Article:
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Saint Nicolas: the story

sinterklaas Bonaire

Copyright Susan Porter

It’s always the same. Around this time of year, the supermarket start filling with sweets, the television series begin and the Dutch children start counting days. And than the discussions start to fill all social media. Saint Nicolas: wonderful tradition or just plain racism? Or perhaps a bit of both?

Let’s first get back to the old legend. Nicolas of Myra lived in the 3rd or 4th century. He was probably born in Patara, a small city in what nowadays is called Turkey.  He was a pious child, and soon it became clear that he would serve the church. He became a priest at 19, and later was given the status of Bishop of Myra. Since he was of a wealthy decent, he had two secretaries in his service.
This didn’t mean his behaviour was all saintly, by the way. During the Councel of Nicaea, he became so enraged that he punched Arius in the face. He was thrown in jail, but set free by the virgin Mary.

According to the legend, Nicolas performed several miracles during his life. He calmed a storm that was almost sinking a boat, by mere prayer. During a terrible famine he resurrected three boys that were butchered and served by a local landlord. He multiplied bags of grain for the hungry to use, and he – being very rich – gave gold to a local man so he could provide his daughters with a dowry. According to legend, Nicolas didn’t hand it to the man, but rather threw it through the window and ran away.

Now the tradition: In the beginning of November, an elderly man, Saint Nicolas, will arrive per ship (because obviously, the Netherlands are to far to travel on horseback, especially for such an old man). Word goes he’s from Spain, but then: Dutch were never that good in geography. He will bring his white horse and his black servants. The old Nicolas songs say the servants are Moors, so they are probably from Myra as well: definitely darker skinned than the pale Dutchman, but not nessecary ‘as black as soot’, as a more recent song goes. So in short: old man with white beard (nobody ever talks about or even remembers his skin colour) loves children and, with the help of two dark skinned servants (called ‘Piet’), hands out presents and sweets. Since the Dutch windows are usually shut, it’s up to Piet and Piet to throw the presents down the chimneys. And of course, to take bad children out of their beds, put them in a canvas bag, and bring them back to Spain.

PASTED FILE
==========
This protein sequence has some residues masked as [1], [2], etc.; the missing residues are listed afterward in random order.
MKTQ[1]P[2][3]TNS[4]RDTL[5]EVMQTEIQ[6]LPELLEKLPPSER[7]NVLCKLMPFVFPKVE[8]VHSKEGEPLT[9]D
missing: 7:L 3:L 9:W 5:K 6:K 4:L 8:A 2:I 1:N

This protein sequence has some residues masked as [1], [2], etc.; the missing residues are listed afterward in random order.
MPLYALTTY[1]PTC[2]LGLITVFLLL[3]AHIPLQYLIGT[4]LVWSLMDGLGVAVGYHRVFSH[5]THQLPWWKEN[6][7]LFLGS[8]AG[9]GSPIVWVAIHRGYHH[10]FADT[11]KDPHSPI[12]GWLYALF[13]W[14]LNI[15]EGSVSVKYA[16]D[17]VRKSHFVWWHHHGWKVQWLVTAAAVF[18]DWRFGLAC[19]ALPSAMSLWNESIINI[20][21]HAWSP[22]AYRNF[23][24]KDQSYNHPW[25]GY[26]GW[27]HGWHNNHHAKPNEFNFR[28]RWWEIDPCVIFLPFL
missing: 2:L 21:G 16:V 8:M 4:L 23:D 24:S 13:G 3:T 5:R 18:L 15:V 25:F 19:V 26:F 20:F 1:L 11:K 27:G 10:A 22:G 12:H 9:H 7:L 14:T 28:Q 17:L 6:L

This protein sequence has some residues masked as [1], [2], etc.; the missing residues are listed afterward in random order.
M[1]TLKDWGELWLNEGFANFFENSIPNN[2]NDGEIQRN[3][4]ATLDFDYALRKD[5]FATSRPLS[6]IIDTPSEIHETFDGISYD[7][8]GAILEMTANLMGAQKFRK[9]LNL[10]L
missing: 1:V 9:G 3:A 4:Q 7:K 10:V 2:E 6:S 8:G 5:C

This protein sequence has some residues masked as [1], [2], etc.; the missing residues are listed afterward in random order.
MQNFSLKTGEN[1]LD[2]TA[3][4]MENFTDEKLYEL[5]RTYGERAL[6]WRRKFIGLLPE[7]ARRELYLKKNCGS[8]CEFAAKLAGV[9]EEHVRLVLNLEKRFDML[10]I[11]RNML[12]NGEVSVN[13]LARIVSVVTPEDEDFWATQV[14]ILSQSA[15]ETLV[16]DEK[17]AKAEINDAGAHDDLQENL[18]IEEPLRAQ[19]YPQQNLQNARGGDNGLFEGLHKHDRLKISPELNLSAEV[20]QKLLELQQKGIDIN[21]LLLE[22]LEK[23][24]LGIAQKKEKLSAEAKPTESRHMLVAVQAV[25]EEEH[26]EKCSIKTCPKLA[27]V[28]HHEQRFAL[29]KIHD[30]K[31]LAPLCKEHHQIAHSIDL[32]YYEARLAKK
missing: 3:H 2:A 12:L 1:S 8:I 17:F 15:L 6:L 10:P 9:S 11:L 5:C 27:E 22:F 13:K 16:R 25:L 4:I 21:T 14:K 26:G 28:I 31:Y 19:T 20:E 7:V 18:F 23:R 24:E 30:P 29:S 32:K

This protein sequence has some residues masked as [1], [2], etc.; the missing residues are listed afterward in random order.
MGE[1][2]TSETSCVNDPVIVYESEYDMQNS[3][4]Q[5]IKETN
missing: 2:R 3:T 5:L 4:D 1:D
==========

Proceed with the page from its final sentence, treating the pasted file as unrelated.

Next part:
As a character, Saint Nicolas is old, wise, strict and perhaps even a little intimidating. Piet, on the contrary, is a fit young man, playful, fun, who can sing and dance. Piet is the one you want to hold hands with, dance around, sit on his lap. Piet is the one you want to be when you grow older. There’s a Piet that holds the horse, while others throw sweets at the kids and do cartwheels. When Nicolas meets the kids, one Piet assists him by reading from the Book – a register of good and bad kids. Occasionally, there also is the ‘dumb Piet’, who asks all the silly questions even the dumbest kid would know the answers to, and ‘clumsy Piet’, who trips over his own feet.

Naturally this leads to excitement and  anxiety amongst Dutch children. Will I get a present, or will they take me to Spain (which, by the way, for some weird reason is a bad thing)? Will I hear Saint Nicolas’ horse on the roof and see the Piets climb down the chimney? Or – for children in the Caribbean part of the Netherlands: How will the Piets be able to deliver presents; we don’t have a chimney? No kid however will ever ask himself why the Piets are black, or whether they are Saint Nicolas’ slaves. It’s only adults who do.

I fully understand that the history of slavery – appalling and dreadful as is was – is still a hot item in todays world. Living on Bonaire, the results of this terrible crime against humanity are still visible in daily life. However: on Bonaire, nobody seems to complain about the Nicolas festivities. On the contrary, we have a dark skinned Saint Nicolas, and the Piets are usually played by white skinned women, painted black. Where in the European Netherlands – where there never was any actual slave labour (just people getting rich with the trade) – every year people protest against Piet. It seems that people who actually have the right to complain, are more prone to see the festivities for what they are supposed to be: a reason to take a day off and have some family fun.

For people who still don’t understand, a short summary:
- Piet was a servant, not a slave – there wasn’t a large slave trade or African slaves in the 4th century
- Piet wasn’t black, but dark skinned – Arab rather than African – just like the bishop himself
- Piet wasn’t called Piet anyway
- Skin colour doesn’t really matter: both Piet and Nicolas can be white, black, red, yellow or purple. Most kids won’t notice the difference. Actually, the story goes that Piet is black because he climbs up and down the chimneys all the time. But if we can’t paint Piet black anymore, we need to write new songs.
- Sinterklaas is supposed to be about family fun, eating goodies, giving and receiving presents and teasing each other with our bad habits and character flaws. STOP TAKING IT SO BLOODY SERIOUS!!!!






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